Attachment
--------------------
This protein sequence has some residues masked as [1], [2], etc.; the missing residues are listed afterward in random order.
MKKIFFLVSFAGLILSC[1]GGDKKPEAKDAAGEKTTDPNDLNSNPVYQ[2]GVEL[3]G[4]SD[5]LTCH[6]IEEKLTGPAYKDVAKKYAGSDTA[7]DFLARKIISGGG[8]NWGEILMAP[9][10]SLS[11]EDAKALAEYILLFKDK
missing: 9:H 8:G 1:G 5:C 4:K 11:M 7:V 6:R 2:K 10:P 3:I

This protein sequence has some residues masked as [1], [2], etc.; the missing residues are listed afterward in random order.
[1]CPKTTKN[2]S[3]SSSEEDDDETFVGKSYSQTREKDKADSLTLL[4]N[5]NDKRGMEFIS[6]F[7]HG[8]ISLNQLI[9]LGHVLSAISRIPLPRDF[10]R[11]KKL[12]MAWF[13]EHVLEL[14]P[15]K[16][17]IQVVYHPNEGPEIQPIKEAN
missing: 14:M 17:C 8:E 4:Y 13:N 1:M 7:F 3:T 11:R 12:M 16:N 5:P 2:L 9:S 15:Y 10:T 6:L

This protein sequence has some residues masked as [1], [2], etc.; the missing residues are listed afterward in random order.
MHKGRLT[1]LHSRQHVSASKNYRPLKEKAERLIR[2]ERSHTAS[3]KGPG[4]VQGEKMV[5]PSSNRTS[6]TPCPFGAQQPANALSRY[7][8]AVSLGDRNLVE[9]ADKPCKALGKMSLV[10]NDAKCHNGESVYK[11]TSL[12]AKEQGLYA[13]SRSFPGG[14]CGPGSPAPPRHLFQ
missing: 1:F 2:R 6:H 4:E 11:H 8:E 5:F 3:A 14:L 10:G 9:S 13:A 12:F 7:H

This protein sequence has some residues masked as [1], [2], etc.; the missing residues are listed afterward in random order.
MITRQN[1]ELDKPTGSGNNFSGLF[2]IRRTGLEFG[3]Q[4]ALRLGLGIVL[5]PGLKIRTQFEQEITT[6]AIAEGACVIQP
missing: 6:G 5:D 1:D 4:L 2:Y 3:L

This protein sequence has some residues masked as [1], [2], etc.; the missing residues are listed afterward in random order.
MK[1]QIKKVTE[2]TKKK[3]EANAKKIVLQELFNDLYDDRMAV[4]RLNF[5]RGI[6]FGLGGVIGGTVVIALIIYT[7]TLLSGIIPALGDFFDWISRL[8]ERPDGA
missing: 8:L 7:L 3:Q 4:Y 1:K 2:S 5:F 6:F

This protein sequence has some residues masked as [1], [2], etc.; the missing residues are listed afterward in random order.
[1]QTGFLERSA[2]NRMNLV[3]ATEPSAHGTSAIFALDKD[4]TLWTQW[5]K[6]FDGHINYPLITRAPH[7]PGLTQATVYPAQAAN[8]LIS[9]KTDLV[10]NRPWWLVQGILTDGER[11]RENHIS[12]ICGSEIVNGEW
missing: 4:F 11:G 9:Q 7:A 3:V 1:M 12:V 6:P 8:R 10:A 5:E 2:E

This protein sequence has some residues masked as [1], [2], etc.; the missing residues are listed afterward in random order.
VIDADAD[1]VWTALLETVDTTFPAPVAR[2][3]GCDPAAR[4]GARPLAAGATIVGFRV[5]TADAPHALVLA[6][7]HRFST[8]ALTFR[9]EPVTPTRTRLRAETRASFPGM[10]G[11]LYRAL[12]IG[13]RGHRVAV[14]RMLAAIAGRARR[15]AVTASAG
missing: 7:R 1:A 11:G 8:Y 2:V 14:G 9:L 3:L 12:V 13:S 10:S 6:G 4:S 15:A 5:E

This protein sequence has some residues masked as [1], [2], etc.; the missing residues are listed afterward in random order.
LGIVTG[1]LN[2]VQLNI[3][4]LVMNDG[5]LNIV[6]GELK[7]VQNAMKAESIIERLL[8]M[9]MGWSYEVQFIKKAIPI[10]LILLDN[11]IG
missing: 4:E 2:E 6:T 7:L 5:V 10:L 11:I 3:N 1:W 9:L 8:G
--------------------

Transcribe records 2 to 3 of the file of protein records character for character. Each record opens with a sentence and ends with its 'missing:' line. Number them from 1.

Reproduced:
This protein sequence has some residues masked as [1], [2], etc.; the missing residues are listed afterward in random order.
[1]CPKTTKN[2]S[3]SSSEEDDDETFVGKSYSQTREKDKADSLTLL[4]N[5]NDKRGMEFIS[6]F[7]HG[8]ISLNQLI[9]LGHVLSAISRIPLPRDF[10]R[11]KKL[12]MAWF[13]EHVLEL[14]P[15]K[16][17]IQVVYHPNEGPEIQPIKEAN
missing: 14:M 17:C 8:E 4:Y 13:N 1:M 7:F 3:T 11:R 12:M 16:N 5:P 2:L 9:S 15:Y 10:T 6:L

This protein sequence has some residues masked as [1], [2], etc.; the missing residues are listed afterward in random order.
MHKGRLT[1]LHSRQHVSASKNYRPLKEKAERLIR[2]ERSHTAS[3]KGPG[4]VQGEKMV[5]PSSNRTS[6]TPCPFGAQQPANALSRY[7][8]AVSLGDRNLVE[9]ADKPCKALGKMSLV[10]NDAKCHNGESVYK[11]TSL[12]AKEQGLYA[13]SRSFPGG[14]CGPGSPAPPRHLFQ
missing: 1:F 2:R 6:H 4:E 11:H 8:E 5:F 3:A 14:L 10:G 9:S 13:A 12:F 7:H